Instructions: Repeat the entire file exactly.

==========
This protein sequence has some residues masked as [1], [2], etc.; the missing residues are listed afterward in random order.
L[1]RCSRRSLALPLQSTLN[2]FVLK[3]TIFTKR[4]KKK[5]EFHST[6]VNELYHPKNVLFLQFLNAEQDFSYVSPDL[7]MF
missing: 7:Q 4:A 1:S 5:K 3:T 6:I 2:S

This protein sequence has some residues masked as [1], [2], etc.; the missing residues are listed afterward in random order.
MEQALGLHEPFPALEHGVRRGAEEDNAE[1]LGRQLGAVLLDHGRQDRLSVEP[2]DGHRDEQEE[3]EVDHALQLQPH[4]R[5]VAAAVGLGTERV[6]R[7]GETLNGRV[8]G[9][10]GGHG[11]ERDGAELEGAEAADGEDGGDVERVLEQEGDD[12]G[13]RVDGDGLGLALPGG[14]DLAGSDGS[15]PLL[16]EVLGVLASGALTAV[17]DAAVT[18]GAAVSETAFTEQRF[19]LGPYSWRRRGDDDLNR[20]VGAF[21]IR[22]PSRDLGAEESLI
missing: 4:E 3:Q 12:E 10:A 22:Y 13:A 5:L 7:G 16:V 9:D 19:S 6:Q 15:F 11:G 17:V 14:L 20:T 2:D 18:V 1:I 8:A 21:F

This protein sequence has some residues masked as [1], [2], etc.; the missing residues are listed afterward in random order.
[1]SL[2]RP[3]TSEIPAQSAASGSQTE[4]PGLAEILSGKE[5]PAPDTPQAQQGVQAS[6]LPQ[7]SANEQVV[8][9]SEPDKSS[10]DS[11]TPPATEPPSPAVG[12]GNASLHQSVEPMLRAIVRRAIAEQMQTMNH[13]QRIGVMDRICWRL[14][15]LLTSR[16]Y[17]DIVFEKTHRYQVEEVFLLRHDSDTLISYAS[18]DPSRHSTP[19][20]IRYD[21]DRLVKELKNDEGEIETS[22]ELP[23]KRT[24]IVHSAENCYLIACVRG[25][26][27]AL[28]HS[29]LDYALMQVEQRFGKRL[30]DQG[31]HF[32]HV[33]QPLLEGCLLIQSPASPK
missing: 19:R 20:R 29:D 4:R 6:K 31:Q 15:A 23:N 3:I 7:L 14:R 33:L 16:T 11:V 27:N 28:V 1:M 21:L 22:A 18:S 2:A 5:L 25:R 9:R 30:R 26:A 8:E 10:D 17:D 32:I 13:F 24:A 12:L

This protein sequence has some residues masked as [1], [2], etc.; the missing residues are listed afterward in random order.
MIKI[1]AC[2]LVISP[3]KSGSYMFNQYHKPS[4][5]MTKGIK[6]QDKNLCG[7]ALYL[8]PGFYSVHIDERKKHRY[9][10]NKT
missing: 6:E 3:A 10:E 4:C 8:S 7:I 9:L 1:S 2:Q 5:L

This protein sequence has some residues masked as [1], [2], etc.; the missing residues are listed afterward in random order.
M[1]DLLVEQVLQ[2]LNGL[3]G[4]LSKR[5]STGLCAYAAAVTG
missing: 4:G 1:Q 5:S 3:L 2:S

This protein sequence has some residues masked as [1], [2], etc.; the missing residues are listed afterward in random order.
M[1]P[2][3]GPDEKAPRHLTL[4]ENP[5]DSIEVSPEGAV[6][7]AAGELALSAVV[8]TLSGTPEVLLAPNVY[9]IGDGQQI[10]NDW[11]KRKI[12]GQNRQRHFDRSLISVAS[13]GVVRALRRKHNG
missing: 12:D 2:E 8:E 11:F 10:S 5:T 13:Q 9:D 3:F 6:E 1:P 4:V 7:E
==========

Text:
This protein sequence has some residues masked as [1], [2], etc.; the missing residues are listed afterward in random order.
L[1]RCSRRSLALPLQSTLN[2]FVLK[3]TIFTKR[4]KKK[5]EFHST[6]VNELYHPKNVLFLQFLNAEQDFSYVSPDL[7]MF
missing: 7:Q 4:A 1:S 5:K 3:T 6:I 2:S

This protein sequence has some residues masked as [1], [2], etc.; the missing residues are listed afterward in random order.
MEQALGLHEPFPALEHGVRRGAEEDNAE[1]LGRQLGAVLLDHGRQDRLSVEP[2]DGHRDEQEE[3]EVDHALQLQPH[4]R[5]VAAAVGLGTERV[6]R[7]GETLNGRV[8]G[9][10]GGHG[11]ERDGAELEGAEAADGEDGGDVERVLEQEGDD[12]G[13]RVDGDGLGLALPGG[14]DLAGSDGS[15]PLL[16]EVLGVLASGALTAV[17]DAAVT[18]GAAVSETAFTEQRF[19]LGPYSWRRRGDDDLNR[20]VGAF[21]IR[22]PSRDLGAEESLI
missing: 4:E 3:Q 12:E 10:A 22:Y 13:A 5:L 7:G 16:V 9:D 19:S 6:Q 15:F 11:G 17:V 14:L 20:T 2:D 18:V 1:I 8:A 21:F

This protein sequence has some residues masked as [1], [2], etc.; the missing residues are listed afterward in random order.
[1]SL[2]RP[3]TSEIPAQSAASGSQTE[4]PGLAEILSGKE[5]PAPDTPQAQQGVQAS[6]LPQ[7]SANEQVV[8][9]SEPDKSS[10]DS[11]TPPATEPPSPAVG[12]GNASLHQSVEPMLRAIVRRAIAEQMQTMNH[13]QRIGVMDRICWRL[14][15]LLTSR[16]Y[17]DIVFEKTHRYQVEEVFLLRHDSDTLISYAS[18]DPSRHSTP[19][20]IRYD[21]DRLVKELKNDEGEIETS[22]ELP[23]KRT[24]IVHSAENCYLIACVRG[25][26][27]AL[28]HS[29]LDYALMQVEQRFGKRL[30]DQG[31]HF[32]HV[33]QPLLEGCLLIQSPASPK
missing: 19:R 20:R 29:D 4:R 6:K 31:Q 15:A 23:N 3:I 7:L 14:R 33:L 16:T 11:V 27:N 28:V 1:M 21:L 22:A 18:S 2:A 5:L 25:R 9:R 30:R 26:A 8:E 10:D 17:D 32:I 13:F 24:A 12:L

This protein sequence has some residues masked as [1], [2], etc.; the missing residues are listed afterward in random order.
MIKI[1]AC[2]LVISP[3]KSGSYMFNQYHKPS[4][5]MTKGIK[6]QDKNLCG[7]ALYL[8]PGFYSVHIDERKKHRY[9][10]NKT
missing: 6:E 3:A 10:E 4:C 8:S 7:I 9:L 1:S 2:Q 5:L

This protein sequence has some residues masked as [1], [2], etc.; the missing residues are listed afterward in random order.
M[1]DLLVEQVLQ[2]LNGL[3]G[4]LSKR[5]STGLCAYAAAVTG
missing: 4:G 1:Q 5:S 3:L 2:S

This protein sequence has some residues masked as [1], [2], etc.; the missing residues are listed afterward in random order.
M[1]P[2][3]GPDEKAPRHLTL[4]ENP[5]DSIEVSPEGAV[6][7]AAGELALSAVV[8]TLSGTPEVLLAPNVY[9]IGDGQQI[10]NDW[11]KRKI[12]GQNRQRHFDRSLISVAS[13]GVVRALRRKHNG
missing: 12:D 2:E 8:E 11:F 10:S 5:T 13:Q 9:D 3:F 6:E 1:P 4:V 7:E